Using in-class debate to deepen students’ understanding of a teaching topic

Dr Xin Li (Senior Lecturer)

Newcastle University Business School

Faculty of Humanities and Social Sciences

What did you do? 

I used in-class debate to deepen students’ understanding of Intellectual Property Right (IPR) protection in developing countries.

Who is involved? 

The entire cohort of full time MBA students of the academic year 2022-23.

Image of MBA students watching presentation slides and presenter in a classroom

2022/23 MBA students

How did you do it? 

Group allocation
One week before the class, I sent out a Microsoft form asking the students to select which camp – either in support of or against the argument that developing countries should protect IPRs – they would like to be part of. I told them that even if they think they are more balanced than such an either/or stance, they should choose to be either/or for the purpose of the group presentation/debate.

After I collected the students’ camp-selection information, I allocated the class (40 full-time MBA students) into 8 groups, half of which were in support of the argument while the other half against the argument (so, equal numbers of presenting/debate groups).

Group homework
When I communicated the group allocation to the students, I asked them to work with their group members to gather information from any sources such as the internet and academic journal databases in preparation of a group presentation on why they were in support of or against the argument that developing countries should protect IPRs. To make the group presentation/debate engaging and lively, I asked each group to prepare only one PowerPoint presentation slide, listing up to four most important arguments in support of the group’s stance.

Group presentations and debate
When presenting, each group needed to first react to/critique previous group’s arguments, and then present its own arguments. The first presenting group simply presents its own argument and later on react to/critique the last presenting group’s arguments.

An image of two students standing at the front of the classroom, presenting their PowerPoint slide to the rest of the group

MBA students presenting their arguments to the group

Summary and self-reflection
After the completion of the group presentations/debate, I made a summary and pointed out that the purpose of this debate is to facilitate communication and self-reflection. I also asked students to reflect on what they had learnt from the debate. I also encouraged them to self-reflect after the class.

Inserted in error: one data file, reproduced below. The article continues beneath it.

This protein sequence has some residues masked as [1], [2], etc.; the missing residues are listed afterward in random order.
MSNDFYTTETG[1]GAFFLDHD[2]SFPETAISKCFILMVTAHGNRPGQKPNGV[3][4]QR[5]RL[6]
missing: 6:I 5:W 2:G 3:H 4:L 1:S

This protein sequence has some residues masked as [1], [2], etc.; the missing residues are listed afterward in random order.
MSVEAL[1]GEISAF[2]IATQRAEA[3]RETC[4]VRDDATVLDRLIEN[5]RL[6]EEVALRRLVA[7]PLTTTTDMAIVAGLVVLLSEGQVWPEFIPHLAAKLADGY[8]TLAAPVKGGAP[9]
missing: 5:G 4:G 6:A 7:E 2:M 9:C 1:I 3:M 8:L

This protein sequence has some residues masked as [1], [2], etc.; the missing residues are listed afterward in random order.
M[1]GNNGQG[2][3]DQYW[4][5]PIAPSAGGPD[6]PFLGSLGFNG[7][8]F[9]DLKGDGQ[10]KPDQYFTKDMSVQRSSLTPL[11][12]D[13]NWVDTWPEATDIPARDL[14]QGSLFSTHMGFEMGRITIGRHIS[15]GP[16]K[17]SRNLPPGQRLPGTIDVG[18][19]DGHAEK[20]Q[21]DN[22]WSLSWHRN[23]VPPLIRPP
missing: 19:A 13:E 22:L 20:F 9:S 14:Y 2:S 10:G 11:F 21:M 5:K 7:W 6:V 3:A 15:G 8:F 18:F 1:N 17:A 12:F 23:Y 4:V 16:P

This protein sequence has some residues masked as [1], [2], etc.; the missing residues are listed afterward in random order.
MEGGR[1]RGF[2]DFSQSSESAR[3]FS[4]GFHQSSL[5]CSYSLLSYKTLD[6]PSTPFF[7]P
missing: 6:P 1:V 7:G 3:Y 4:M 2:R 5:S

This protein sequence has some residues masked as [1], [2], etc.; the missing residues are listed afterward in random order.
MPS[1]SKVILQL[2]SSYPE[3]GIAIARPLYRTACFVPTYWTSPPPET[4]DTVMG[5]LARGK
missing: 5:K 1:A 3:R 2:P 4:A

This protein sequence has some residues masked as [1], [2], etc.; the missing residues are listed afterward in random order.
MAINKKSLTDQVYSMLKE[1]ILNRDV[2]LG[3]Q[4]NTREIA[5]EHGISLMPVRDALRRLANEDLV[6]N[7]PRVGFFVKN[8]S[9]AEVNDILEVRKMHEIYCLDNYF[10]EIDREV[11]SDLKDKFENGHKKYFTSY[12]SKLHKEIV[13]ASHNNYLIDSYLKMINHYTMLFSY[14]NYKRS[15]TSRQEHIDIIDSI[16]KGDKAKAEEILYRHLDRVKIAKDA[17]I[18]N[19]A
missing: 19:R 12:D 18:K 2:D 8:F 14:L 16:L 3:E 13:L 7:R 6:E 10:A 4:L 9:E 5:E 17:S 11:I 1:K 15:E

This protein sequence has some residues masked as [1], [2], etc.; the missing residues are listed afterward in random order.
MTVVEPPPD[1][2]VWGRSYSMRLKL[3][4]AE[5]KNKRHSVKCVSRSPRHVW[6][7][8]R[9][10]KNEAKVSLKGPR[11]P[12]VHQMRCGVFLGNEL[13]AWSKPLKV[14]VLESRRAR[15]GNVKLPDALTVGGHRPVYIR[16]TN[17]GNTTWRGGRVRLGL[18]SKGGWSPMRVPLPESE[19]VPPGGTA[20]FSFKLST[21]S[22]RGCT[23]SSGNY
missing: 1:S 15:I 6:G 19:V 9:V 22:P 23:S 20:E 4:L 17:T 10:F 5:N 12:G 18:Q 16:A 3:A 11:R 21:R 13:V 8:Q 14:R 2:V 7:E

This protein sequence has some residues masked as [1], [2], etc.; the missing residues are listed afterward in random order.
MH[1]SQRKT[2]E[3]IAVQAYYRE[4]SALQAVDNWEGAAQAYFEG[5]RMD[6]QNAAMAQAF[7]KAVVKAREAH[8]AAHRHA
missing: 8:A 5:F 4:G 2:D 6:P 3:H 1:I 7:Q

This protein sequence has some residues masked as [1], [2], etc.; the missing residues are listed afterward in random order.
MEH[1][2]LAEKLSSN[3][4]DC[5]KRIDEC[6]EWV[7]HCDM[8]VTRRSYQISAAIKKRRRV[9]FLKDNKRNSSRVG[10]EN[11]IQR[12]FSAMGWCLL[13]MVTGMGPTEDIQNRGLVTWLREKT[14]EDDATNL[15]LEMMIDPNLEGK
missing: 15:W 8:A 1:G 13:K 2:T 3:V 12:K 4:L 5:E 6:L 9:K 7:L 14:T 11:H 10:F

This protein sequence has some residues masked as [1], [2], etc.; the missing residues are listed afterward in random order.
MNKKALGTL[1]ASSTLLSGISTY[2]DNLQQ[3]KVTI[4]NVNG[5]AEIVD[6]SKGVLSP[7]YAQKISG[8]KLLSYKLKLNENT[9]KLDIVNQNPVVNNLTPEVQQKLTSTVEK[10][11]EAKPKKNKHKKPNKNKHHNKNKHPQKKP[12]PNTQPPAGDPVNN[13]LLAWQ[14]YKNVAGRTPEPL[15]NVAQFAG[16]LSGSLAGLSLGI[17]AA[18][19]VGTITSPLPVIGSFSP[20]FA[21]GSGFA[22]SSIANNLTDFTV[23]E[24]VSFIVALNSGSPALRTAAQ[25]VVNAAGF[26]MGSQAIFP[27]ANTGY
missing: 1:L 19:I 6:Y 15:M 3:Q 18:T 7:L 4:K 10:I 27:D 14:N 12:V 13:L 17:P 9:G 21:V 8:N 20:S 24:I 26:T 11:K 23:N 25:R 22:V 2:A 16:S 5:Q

Best performing group nomination
Before the end of the class, I asked all students to nominate the best performing group. I used Mentimeter to collect students’ votes. The group that got the most votes was then given a prize (each group member was given a NUBS-branded notebook, which was supported by the MBA programme’s DPD fund).

Why did you do it? 

In my view, in social science, many topics/issues are debatable, meaning people may have different and even opposite opinions that can be justified or reasoned. People often adopt an either/or approach to such a difference in opinions, which often leads to conflict. What people are often unaware of is that our opinions are based on some assumptions that may not be (fully) correct or realistic. Discussion, dialogue, or debate can help people to reveal or realise their assumptions and force them to listen to different opinions, which in turn facilitate self-reflection and learning and ideally a dialectical development of understanding, i.e., forming more comprehensive or better understanding of the focal issue.

I believe debate can facilitate a dialectical development of understanding because different perspectives or opinions are often complementary. In natural science, Niels Bohr’s complementarity principle of quantum physics tells us contrary descriptions of light, i.e., wave and particle descriptions, are complementary to each other and necessary to form a complete depiction of the nature of light. If natural science can accept such a complementarity principle, social scientists should have no objection to such a complementarity principle. When we accept different or even contrary perspectives or opinions (like thesis and antithesis) on a social issue to be complementary, we have a basis for forming a dialectical development of understanding, i.e., forming a synthesis.

Does it work? 

The students actively participated in the group presentations/debate. At the summary and self-reflection phase, the students largely agreed with my idea that the purpose of this debate is to facilitate communication and self-reflection and showed their willingness to self-reflect.

An image of a student in front of her PowerPoint slide presenting to the rest of the group

A student engaging in the debate

Student Voice

I have informal feedbacks from a few students showing they enjoyed the debate and found it was fun and learning-stimulating. I used Microsoft Forms and Mentimeter to collect students’ responses.

Graduate Framework

The project develops the following attributes:

  • Critical Thinkers
  • Curious
  • Collaborative
  • Engaged

Leave a Reply

Your email address will not be published. Required fields are marked *